I have a bias toward taking action. I know I get nowhere by planning alone. I get there by doing. As women in male-dominated industries, I find we too often start questioning ourselves and feeling a strong form of imposter syndrome.
If you want to get ahead in your career, you need to stop overthinking and overanalyzing and start taking action. You can’t be afraid to take a step forward just because you can’t quite see what’s ahead. You can’t get stuck falling into analysis paralysis and constantly second-guessing yourself.
Stop Asking “What If” And Start Doing
Analysis paralysis is the inability to make a decision due to overthinking. It’s one of the biggest things that can hold you back from getting your own career off the ground. I was terrified of starting over in my own career at the age of 29. I remember thinking, ‘Who will ever take a chance on me? How will I compete with peers who have been writing code for almost a decade?’
But I decided to push those questions aside.
Putting ourselves out there is scary. There will always be so many reasons not to take that first step. Deciding to commit your time and energy to something that may not pan out is always a risk.
When I took my first steps toward a new career as a software engineer, I felt this fear. But, I pushed through it by putting one foot in front of the other. My first step was taking a Java development class at the local community college. I picked this college because it was convenient. Because it was close by, there were very few barriers to physically getting myself there. All I had to do was commit myself to get in my car, zip into town, and show up twice a week.
The secret isn’t doing something perfectly – it’s just doing something.
This community college course helped get me back on my feet. I was so grateful for it. I was going to do whatever it took to accelerate my process of returning to tech, and this class offered me an opportunity for a reset and the chance to gain a sought-after tool in my toolbox.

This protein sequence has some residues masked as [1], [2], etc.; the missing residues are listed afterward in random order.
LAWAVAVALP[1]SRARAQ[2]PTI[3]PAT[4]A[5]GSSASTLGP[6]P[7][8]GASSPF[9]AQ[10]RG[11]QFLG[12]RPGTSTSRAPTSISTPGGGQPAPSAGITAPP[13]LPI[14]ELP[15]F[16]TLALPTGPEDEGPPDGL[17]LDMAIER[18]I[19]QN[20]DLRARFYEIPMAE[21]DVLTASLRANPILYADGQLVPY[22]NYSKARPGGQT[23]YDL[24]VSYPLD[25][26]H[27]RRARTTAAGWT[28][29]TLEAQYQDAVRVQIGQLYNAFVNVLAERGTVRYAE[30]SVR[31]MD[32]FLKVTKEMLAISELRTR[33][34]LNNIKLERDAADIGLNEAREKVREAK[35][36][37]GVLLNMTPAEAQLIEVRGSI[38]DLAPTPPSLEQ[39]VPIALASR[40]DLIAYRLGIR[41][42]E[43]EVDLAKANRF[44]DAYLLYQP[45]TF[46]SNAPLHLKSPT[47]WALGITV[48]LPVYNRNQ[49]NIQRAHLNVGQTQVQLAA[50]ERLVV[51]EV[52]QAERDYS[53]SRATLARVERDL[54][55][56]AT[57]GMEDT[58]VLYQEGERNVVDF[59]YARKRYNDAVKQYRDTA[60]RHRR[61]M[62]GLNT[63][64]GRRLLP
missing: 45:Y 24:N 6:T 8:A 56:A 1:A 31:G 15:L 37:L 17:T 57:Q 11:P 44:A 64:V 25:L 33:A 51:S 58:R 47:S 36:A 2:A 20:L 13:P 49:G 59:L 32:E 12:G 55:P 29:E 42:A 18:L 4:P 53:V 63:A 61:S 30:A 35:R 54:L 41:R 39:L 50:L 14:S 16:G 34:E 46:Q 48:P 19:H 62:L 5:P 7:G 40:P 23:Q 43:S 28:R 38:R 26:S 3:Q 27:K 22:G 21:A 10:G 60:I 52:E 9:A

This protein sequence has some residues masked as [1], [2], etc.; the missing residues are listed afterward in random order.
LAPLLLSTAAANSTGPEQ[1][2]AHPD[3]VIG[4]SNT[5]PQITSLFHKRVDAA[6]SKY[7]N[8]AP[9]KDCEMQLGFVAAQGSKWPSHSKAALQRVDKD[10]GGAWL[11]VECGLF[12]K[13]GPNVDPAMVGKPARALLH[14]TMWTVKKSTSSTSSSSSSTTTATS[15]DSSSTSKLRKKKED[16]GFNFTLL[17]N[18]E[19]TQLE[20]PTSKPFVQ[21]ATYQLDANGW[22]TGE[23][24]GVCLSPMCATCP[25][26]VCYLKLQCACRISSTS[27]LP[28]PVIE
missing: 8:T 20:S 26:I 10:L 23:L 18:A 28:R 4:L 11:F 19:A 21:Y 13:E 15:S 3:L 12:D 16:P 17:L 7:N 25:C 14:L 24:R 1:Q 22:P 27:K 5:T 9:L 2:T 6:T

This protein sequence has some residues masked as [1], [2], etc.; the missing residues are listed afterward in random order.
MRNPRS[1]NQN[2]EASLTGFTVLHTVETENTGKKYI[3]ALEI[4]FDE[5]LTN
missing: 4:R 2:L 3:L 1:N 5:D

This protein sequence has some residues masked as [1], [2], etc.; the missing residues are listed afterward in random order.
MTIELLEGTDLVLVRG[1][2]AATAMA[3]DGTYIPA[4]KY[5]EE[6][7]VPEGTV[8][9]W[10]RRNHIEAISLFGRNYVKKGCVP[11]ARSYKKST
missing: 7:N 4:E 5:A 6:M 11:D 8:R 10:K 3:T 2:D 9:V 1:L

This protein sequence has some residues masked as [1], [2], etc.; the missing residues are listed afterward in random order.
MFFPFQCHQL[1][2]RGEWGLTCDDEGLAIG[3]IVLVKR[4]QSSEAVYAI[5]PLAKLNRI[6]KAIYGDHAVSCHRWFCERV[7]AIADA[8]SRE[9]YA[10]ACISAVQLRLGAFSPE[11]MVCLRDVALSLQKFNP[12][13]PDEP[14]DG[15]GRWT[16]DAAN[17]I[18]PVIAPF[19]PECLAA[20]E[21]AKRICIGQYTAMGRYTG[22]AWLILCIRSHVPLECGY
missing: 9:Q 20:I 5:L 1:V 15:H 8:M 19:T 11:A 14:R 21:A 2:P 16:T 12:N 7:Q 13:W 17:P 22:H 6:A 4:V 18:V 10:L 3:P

If I had spent too much time thinking about all of the unanswered questions about my future, I would have remained completely paralyzed.
When you take too much time to ask yourself, “what if?” you never wind up taking that first step. It’s so important to realize that you can’t solve your entire future upfront; you just have to take it step by step.
Three Steps to Fighting Analysis Paralysis
If you learn how to recognize analysis paralysis, you can learn how to avoid getting stuck in it. When you start asking yourself all the “what if’s” to the point where you can’t see a clear answer, chances are you’ve fallen into the analysis paralysis trap. The sooner you understand why you’re doing this, the sooner you can help get yourself out of it. At the beginning of my tech career, I was afraid of all the unknowns, but I knew I’d never move forward if I took too long to dwell on them.
Visualize Your Outcome
Take a step back and remember what your end game is. You won’t have all the answers right now. What’s essential is reminding yourself of what you’re working toward. Where do you want your career to be in a year? How about in a month? Great. Now, what’s one step you can take, starting today, to help get there?
Set a Deadline to Take the First Step
It all really comes down to taking that first step. Take action, any action, and start building momentum. Give yourself a hard deadline for taking your first step. Setting a deadline is basically going to force you to make decisions. It’s going to force you to take action. Giving a hard deadline gives you less time to question the “what ifs” and forces you to start doing instead. Tell your peers about your deadline if you have difficulty holding yourself accountable. Tell your friends. Post a deadline on social media. Whatever you need to do to hold yourself responsible for your actions – do it.
You can’t plan an entire career journey because you have no idea what opportunities are going to appear.
One of the best ways to take a first step toward bettering your own career is by picking up a copy of my best-selling book, The DevelopHer Playbook. I dedicate an entire chapter to avoiding the pitfalls of analysis paralysis and getting (and keeping) the momentum going. I wrote this book with the hopes of helping women in male-dominated fields take command and control of their careers and be the change their industry needs. Let’s work together to stop questioning ourselves so much and start taking simple steps to empower ourselves and our futures.